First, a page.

Simon De La Rosa continues to make progress with his overall pitch-ability, especially this season.

STATEN ISLAND, NY -- Entering his fourth professional season this year, Simon De la Rosa is molding himself into an effective starting pitcher. Over the past three years, he has advanced in the organization with each successive season. After struggling with Charleston this May, his fortunes have changed in Staten Island.

Originally signed by the Yankees as an International Free Agent in 2013, De la Rosa began his career with one of the Yankees’ teams in the Dominican Summer League.  That season, he started 14 games, pitched just over 45 innings, and held his ERA to a semi-respectable 3.77.  However, he labored with his command, walking 33 hitters over that span. 

Since then, he has progressively risen throughout various levels, including the Gulf Coast League (GCL), Pulaski, and Charleston.  He had similar tribulations in those three levels as he originally did in the DSL, having a hard time locating his pitches consistently and seeing his ERA move from 4.43 in the GCL, to 3.71 in Pulaski, before erupting to 6.10 during his short stint with Charleston earlier this season. 

Nonetheless, more noted for his power arm, the time he has spent with those teams has helped him to become a better pitcher.  One of the toughest challenges he has dealt with recently with the Riverdogs has been controlling his mindset.

“With my mentality, all the time when I was going to pitch, I was trying to do well,” De la Rosa said through the help of a translator, “because I didn’t want to go back down to Extended Spring Training or Staten Island, since they pitch all the time with a lot of pressure.”

Despite being sent down from Charleston to Staten Island this June, he has thrived while being here.  Through eight games, he has kept his ERA down to an excellent 3.05, while only allowing 18 walks over 44 and 1/3 innings.  His WHIP is currently 1.17, almost 30 points lower than his career average for that statistic.  Additionally, out of those eight starts, four of them have been quality starts. 

“The coaching staff has talked to me, they knew that I was thinking too much [about my pitching] in Charleston, and they told me not to think that much, and clean my mind…Just be aggressive.  Since then, we’ve been seeing better results now.”

Between Pulaski last year and Staten Island this season, he has had a tough time finding his confidence at times.

“Right now, I have more experience, because I feel more comfortable,” commented De la Rosa. “When I played in Pulaski initially, I played at night with lights [for the first time], and there were fans, which I hadn’t seen at games before.  Now that I’ve played over there last year, [I’m more relaxed], so over here it’s a routine for me.”

Basically he's getting more comfortable.  Discussing the progress De la Rosa has made this season, pitching coach Travis Phelps alluded to the work that was put in during Extended Spring Training by the Dominican Republic native. 

“His aggressiveness [improved greatly],” Phelps detailed. “One thing that we really worked on was getting his arm angle up into a consistent arm slot, and he’s done a very good job of that, which has improved his splitter as well, and we’re starting to see the results."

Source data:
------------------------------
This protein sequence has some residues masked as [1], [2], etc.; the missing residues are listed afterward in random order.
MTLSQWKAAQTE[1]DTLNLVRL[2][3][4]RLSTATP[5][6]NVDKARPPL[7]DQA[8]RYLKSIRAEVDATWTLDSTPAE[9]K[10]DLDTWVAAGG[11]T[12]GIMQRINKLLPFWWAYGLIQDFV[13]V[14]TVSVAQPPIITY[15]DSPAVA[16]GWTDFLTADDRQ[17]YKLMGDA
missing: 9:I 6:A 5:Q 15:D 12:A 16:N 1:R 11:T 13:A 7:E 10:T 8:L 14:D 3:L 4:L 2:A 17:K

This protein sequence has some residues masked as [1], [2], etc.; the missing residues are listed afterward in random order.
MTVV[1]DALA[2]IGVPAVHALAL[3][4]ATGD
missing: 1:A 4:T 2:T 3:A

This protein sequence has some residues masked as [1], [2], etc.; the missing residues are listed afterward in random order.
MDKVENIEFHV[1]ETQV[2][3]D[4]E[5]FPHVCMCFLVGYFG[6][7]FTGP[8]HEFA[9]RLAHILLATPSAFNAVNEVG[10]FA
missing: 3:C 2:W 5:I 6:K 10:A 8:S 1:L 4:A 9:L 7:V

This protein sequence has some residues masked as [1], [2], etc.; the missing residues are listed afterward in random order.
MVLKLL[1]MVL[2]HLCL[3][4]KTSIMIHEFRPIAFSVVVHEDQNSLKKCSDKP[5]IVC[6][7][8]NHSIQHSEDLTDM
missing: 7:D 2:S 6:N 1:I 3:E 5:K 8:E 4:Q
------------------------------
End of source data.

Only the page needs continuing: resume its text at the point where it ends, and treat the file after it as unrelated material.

In the early going for De la Rosa with Staten Island, he has put together some terrific outings, and those are demonstrating the strides he is making as a pitcher. 

“He’s looked good, he’s beat hitters consistently with his fastball," Phelps aid.  "[The pitch] explodes through the zone; the hitters don’t see it until late out of his hand, and in games where his secondary stuff has struggled, he has been beating hitters with that fastball, and it’s been great to watch."

Compared to the performances he endured in Charleston, where De la Rosa had many skirmishes over his short time there, he has dramatically turned things around with the Staten Island Yankees, and has resolved many of the problems from before.

“He’s been getting ahead of hitters early in the count, attacking the zone with all three pitches (fastball, curveball, and splitter), and using the split more," Phelps also emphasized.  "he’s gaining confidence in it, and learning the right time to throw it.  I think you’re seeing him mature, and grow as a pitcher.”

Additionally, De la Rosa’s resurgence has caught Manager Dave Bialas’s eye, and he has enjoyed the way De la Rosa has performed so far with his team.

“His breaking ball is a plus – that’s a strikeout pitch for him,” Bialas emphasized. “He has velocity, he’s looked great.  [For him], it’s just about commanding the ball, as with other young pitchers, he just needs some command, but he can definitely pitch at higher levels.”

As De la Rosa continues his time in his fourth different level of the Yankees farm system, his confidence is on the upswing, and Bialas believes that’s a key component to how the 6-foot-3 righty performs going forward.

“He pitches with all the confidence in the world, and works really hard.  With all of his pregame work, and everything that he does, he’s very confident in his abilities and we’re confident in him.  He has the velocity, a good breaking ball, and he has a chance to pitch in the big leagues, his stuff is definitely there,” Bialas concluded.

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